Jewish World Review Dec. 18, 2001 / 3 Teves 5762

Clarence Page

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Consumer Reports

Whatever happened to questions about the birds and the bees? -- STOP the presses. My one and only son has become a news junky.

"Dad? Is Osama bin Laden going to make another terror attack?"

It is bad enough that I, his dad, have been suffering for years from NOL - news overload. Worse, the condition appears to be hereditary.

"Dad? Does bin Laden have a nuke?"

I cannot come home from work these days without being greeted by foreign policy questions that would stump Colin Powell, Donald Rumsfeld and Condoleezza Rice put together.

"Dad? Does bin Laden have anthrax? Is it weapons-grade or just farm-grade?"

I suppose that on some level I should be delighted. After all, he's only 12. Still, there's a disquieting edge of anxiety in his voice, the kind that disrupts one's peaceful rest with bad dreams, a telltale sign of NOL.

"Dad? What's nerve gas?"

Whatever happened to questions about the birds and the bees? Doesn't sex talk produce enough anxieties in this generation? Do they need apocalyptic visions, too.

"Dad? If a dirty bomb goes off downtown, will it blow up our house? Or just make it impossible to live in?"

Let the world be warned. This monster is coming your way. Great Britain is one of the latest countries to host a war among 24-hour TV news channels: Sky News, BBC News 24, ITN and good old American-made CNN.

Asked if they are "suffering from news overload," several viewers wrote to the BBC Web page, including this response: "There isn't any danger of being overloaded by news. There is a danger, however, of being overloaded by the pointless speculation, surmise, opinion, journalists' obsessions and gossip that fill most programs that pretend to be 'the news' these days."

Ah, my British friend, welcome to the News World Order.

Welcome to a world in which there quite often are more news channels and hours in a news cycle than there is news for the news channels to report. To fill the extra time, they come up with pseudo-news that sounds like news, but it's not.

As I write this commentary, for example, I am hooked by news announcers and reporters who insist with breathless urgency that America is "closing in on bin Laden." I was just as excited when they were "closing in on bin Laden" last week. But, I am beginning to wonder, is there some hype here?

"What does your gut tell you?" I hear a respected network anchor ask an Arab journalist about street reaction in the Arab world to the bin Laden "home movie" videotape.

Oh, no, not the "gut" question again. At this point, as writer James Wolcott says of "information overload" in the January Vanity Fair, if you are going to turn to your innards to tell you what's happening, "Why don't you just call in Miss Cleo, the psychic?"

Maybe that's not such a far-fetched idea. How long, I wonder, before a news channel decides to get an edge on the market by calling the hotline of Miss Cleo, the TV psychic, to help find bin Laden? Can tarot cards beat the CIA? Hey, it couldn't hurt.

Unfortunately, hyped pseudo-news does not calm my budding news junky. Experts say news overload is not good for children. Kids have yet to develop even the meager skills we grown-ups have for discerning truly urgent news from the repeats and the trivia.

TV presents all news as equally important. Every story that happens to be on the screen at any given moment is the equivalent of page one in a newspaper or the cover of a news magazine during that moment.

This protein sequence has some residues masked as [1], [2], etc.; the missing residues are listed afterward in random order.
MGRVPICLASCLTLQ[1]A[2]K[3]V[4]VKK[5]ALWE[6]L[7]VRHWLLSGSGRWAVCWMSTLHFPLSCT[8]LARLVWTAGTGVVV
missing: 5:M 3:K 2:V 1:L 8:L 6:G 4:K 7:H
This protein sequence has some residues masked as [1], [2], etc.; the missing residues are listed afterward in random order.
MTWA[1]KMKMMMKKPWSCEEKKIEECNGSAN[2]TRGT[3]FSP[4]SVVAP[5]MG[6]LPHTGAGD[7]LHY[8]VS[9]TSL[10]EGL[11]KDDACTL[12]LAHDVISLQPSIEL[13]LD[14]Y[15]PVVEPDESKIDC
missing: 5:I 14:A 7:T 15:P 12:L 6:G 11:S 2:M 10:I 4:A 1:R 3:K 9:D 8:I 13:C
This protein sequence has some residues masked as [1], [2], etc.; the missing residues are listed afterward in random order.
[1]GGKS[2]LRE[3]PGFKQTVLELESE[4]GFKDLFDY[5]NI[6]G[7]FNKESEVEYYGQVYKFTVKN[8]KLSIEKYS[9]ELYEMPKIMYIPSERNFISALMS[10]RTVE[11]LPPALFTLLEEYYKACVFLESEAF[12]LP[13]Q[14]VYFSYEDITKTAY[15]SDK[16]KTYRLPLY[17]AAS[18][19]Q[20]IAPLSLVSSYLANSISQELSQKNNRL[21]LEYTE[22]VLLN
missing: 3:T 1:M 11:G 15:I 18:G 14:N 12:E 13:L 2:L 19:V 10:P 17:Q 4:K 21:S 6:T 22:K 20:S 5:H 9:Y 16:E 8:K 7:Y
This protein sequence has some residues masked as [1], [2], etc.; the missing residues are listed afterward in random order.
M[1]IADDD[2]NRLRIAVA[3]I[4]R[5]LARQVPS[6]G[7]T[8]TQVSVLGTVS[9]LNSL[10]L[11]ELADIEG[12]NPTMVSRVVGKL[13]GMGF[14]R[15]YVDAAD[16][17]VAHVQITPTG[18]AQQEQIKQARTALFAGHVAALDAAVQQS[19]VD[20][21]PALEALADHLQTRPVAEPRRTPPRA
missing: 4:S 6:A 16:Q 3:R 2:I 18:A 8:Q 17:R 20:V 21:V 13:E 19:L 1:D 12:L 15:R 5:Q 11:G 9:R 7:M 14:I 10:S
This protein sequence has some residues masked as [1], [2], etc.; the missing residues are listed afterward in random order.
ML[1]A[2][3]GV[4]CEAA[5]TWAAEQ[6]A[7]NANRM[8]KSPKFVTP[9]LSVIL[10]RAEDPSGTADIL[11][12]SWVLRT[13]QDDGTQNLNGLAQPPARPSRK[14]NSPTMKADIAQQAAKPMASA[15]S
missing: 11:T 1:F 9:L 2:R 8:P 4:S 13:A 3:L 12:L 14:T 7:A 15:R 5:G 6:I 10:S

The impact is intensified further by the ubiquitous "crawl" that every news channel offers to hypnotize us into trying to keep track of two streams of information at once.

So, I am no longer surprised when my son asks me the same question today that he asked a week earlier.

"Dad? Does Saddam Hussein have a nuke?"

I simply answer the question as calmly as possible, tell him that there's nothing to worry about.

Then I urge him to finish his homework. Or change the channel. Or read a book. Or go out and shoot a few hoops with me.

At times like these, he's not looking for technical answers as much as he is looking for reassurance. Even when you don't have the answers to all of their questions, my schoolteacher grandma used to say, it is important that you give your kids reassurance.

Right. Tell them the good news about life and love. They will have plenty of time to deal with the bad news later.

Comment on JWR contributor Clarence Page's column by clicking here.


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11/08/01: Lessons about terror from the 'hood
11/06/01: Getting used to the 'new normal'
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10/30/01: It's not just about bin Laden
10/26/01: More than mail fell between the cracks
10/23/01: Terrorists threaten urban recovery, too
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10/12/01: Contradictions illustrate the complicated nature of the new terrorism
10/05/01: Look who's 'profiling' now
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09/28/01: Life, love and cell phones during wartime
09/24/01: How to catch an elusive terrorist
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05/22/01: Test scores equal (a) MERIT? (b) MENACE? (c) ALL OF ABOVE?
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05/08/01: 'The Sopranos' a reflection of our times
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05/01/01: War on drugs misfires against students
04/26/01: Another athlete gets foot-in-mouth disease
04/23/01: 'Slave' boat mystery reveals real tragedy
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03/19/01: Blacks and the SATs
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03/08/01: Saving kids from becoming killers
03/01/01: Parents owe "Puffy" and Eminem our thanks

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